Identification of the relationship between barriers and facilitators of pharmacist prescribing and self-reported prescribing activity using the theoretical domains framework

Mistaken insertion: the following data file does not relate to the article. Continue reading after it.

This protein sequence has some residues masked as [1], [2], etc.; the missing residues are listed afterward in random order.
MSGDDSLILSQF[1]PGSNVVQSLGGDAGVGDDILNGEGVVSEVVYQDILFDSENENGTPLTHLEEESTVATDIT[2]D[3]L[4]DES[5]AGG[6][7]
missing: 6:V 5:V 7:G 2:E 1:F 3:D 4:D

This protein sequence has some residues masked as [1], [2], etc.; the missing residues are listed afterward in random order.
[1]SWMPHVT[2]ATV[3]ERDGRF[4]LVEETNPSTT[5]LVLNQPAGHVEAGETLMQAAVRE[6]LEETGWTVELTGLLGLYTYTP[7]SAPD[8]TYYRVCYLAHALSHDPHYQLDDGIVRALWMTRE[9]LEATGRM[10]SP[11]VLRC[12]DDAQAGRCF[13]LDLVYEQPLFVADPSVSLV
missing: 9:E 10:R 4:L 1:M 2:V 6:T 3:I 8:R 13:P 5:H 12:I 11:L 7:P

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Background:The scope of pharmacist practice has expanded in many jurisdictions, including Nova Scotia, Canada, to include prescribing of medications.Objective:To identify the relationship between barriers and facilitators to pharmacist prescribing and self-reported prescribing activity using the Theoretical Domains Framework version 2 (TDF(v2)).Methods:The study was a self-administered electronic survey of all registered pharmacists (approximately 1300) in Nova Scotia, Canada. The questionnaire was developed using a consensus process that mapped facilitators and barriers to prescribing with the 14 domains of the TDF(v2). The questionnaire captured information about the type and rate of pharmacists' prescribing activities, pharmacists' perceptions of their prescribing role at the patient, pharmacist, pharmacy organization and health system level, and pharmacist demographics and practice settings. A 5-point Likert scale was used for most TDF(v2) domains. Cronbach's alpha was used to study the internal consistency of responses within each of the TDF(v2) domains and simple logistic regression was used to measure the relationship between TDF(v2) domain responses and self-reported prescribing activity. Open-ended questions were analyzed separately.Results:Eighty-seven pharmacists completed the questionnaire. The majority of respondents were female (70 %), staff pharmacists (52 %) practicing pharmacy for a mean of 18 years. The three domains that respondents most positively associated with prescribing were Knowledge (84 %), Reinforcement (81 %) and Intentions (78 %). The largest effect on prescribing activity was the Skills domain (OR 4.41, 95% CI, 1.34-14.47).Conclusions:We determined the TDF(v2) domains associated with pharmacist self-reported prescribing behaviours. This understanding can assist the development of policy and program interventions at the pharmacist, pharmacy, and health system levels, to increase the uptake of pharmacist prescribing. Further work is needed to develop and implement interventions based on the domains identified, and to test these in pilot settings and then in large-scale interventions.

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